Mitochondrial turnover regulates stem cell proliferation and tissue homeostasis in Drosophila intestines.

Adult tissues are maintained by the carefully coordinated activity of stem cells. In the midgut of adult fruit flies, for instance, intestinal stem cells (ISCs) asymmetrically divide to yield both a new stem cell and an enteroblast capable of differentiating into the intestine’s other main cell types. ISCs can undergo a burst of proliferation to repair the intestinal epithelium if it is damaged by chemicals or invading pathogens. But as flies grow older, a constitutive increase in ISC proliferation, with a concomitant reduction in enteroblast differentiation, disrupts the organization and function of the intestine. In this issue, Koehler et al. reveal that this process is regulated by mitochondrial turnover in ISCs, which enter a senescence-like state when they accumulate damaged mitochondria, delaying intestinal aging (1).

Stem cell activity is regulated, in part, by the cell’s metabolic state. A few years ago, for example, Leanne Jones and colleagues, working with David Walker’s laboratory at UCLA, found that boosting mitochondrial function in Drosophila melanogaster ISCs by overexpressing spargel/PGC1α, the master regulator of mitochondrial biogenesis, delayed the age-related dysregulation of ISC and intestinal function (2). “That raised a big question for us: What role(s) do mitochondria play in adult stem cells?” Jones says.

To address this question, Jones and colleagues, led by graduate student Christopher Koehler, decided to perform a small-scale RNAi screen, depleting a number of genes in ISCs that regulate various aspects of mitochondrial function (1). The only genes whose knockdown affected ISC function were pink1 and parkin, both of which promote the turnover of damaged mitochondria via a process called mitophagy.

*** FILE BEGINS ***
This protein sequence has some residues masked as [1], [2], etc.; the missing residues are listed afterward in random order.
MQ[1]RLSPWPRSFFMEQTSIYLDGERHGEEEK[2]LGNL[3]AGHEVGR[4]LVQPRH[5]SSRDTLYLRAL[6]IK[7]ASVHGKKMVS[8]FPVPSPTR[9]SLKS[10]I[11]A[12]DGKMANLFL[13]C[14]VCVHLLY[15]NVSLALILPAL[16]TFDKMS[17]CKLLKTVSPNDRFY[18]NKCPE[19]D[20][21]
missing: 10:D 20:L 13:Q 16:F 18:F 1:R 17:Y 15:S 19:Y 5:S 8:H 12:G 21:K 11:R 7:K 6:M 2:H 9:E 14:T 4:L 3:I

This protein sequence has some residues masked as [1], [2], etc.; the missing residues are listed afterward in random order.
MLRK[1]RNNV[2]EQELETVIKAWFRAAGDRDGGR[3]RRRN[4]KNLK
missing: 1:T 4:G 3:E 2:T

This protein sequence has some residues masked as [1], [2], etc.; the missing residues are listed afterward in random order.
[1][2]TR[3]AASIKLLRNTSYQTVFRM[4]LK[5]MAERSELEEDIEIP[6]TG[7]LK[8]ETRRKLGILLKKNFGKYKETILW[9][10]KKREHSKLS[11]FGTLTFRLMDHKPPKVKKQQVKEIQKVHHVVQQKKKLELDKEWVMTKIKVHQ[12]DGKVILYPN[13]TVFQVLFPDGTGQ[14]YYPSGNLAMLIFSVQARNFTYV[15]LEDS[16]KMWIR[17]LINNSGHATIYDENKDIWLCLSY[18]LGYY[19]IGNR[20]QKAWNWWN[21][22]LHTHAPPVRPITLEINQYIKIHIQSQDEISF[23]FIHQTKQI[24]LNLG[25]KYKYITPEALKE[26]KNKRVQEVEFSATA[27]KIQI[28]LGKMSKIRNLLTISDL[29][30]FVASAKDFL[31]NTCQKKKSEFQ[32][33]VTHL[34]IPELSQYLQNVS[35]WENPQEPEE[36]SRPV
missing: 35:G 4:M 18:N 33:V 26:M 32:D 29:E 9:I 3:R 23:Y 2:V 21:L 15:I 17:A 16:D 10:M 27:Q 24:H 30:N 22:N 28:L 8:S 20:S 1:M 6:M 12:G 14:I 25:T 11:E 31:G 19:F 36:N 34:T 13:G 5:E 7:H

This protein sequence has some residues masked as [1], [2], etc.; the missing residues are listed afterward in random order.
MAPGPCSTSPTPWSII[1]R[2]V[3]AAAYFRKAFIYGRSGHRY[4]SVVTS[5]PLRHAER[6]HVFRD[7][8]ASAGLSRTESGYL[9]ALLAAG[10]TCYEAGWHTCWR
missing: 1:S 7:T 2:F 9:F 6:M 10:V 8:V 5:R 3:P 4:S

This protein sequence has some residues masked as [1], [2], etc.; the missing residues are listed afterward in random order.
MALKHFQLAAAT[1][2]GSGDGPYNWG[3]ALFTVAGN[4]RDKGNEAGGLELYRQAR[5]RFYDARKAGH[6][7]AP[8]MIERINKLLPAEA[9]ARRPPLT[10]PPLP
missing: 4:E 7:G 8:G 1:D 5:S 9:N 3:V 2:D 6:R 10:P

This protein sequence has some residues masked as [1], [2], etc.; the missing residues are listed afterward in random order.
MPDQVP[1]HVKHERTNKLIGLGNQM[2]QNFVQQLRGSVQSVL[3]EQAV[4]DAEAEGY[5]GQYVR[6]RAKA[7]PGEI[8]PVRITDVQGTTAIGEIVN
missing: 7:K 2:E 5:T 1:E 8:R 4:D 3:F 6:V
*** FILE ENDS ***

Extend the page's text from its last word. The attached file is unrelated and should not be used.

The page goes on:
“When I dissected the guts from older flies . . . they hadn’t aged a day!”

“It was really striking,” Koehler recalls. “When I dissected the guts from older flies lacking pink1 or parkin, they looked like the intestines of 5–10-day-old flies. They hadn’t aged a day!”

“That was surprising to us,” Jones says. “We had assumed that inhibiting mitophagy by depleting pink1 or parkin would be detrimental.”

As expected, ISCs lacking pink1 or parkin accumulated damaged mitochondria until, in older flies, they contained large numbers of swollen or collapsed organelles with misshapen cristae. Yet, even though the ISCs themselves had an aged appearance, the flies’ intestines showed no signs of aging. “Typically, one of the hallmarks of aging is unregulated ISC proliferation, which ultimately disrupts the intestinal epithelium,” Koehler explains. “But when we depleted pink1 or parkin, we saw a severe reduction in ISC proliferation in older flies, leading to a preservation of gut integrity.”

Similarly, the researchers found that depleting pink1 or parkin limited the ability of ISCs to proliferate in response to intestinal injury caused by the DNA damaging agent bleomycin. “So ISCs have a strategy to block their proliferation when they accumulate damaged mitochondria,” Jones says.

What might that strategy be? Koehler et al. found that the dysfunctional mitochondria that accumulate in pink1- or parkin-deficient ISCs produce increased amounts of reactive oxygen species (ROS). Elevated ROS levels can stimulate ISC proliferation (3), but researchers have recently discovered that ROS can cause other Drosophila cell types to cease dividing and become senescent (4).

Koehler et al. therefore stained fly intestines for several markers of cellular senescence and saw that a subset of ISCs enter a senescence-like state in the absence of pink1 or parkin. This explains why mitophagy-deficient ISCs do not increase their proliferation rate in response to aging or intestinal injury. In effect, it uncouples cellular and tissue aging: ISCs accumulate damage and cease dividing but the intestinal epithelium is able to maintain its organization.

Jones and colleagues now want to investigate whether other types of damage or cellular defects can induce ISCs to enter a senescence-like state, and whether similar mechanisms exist in the stem cells of other adult tissues.

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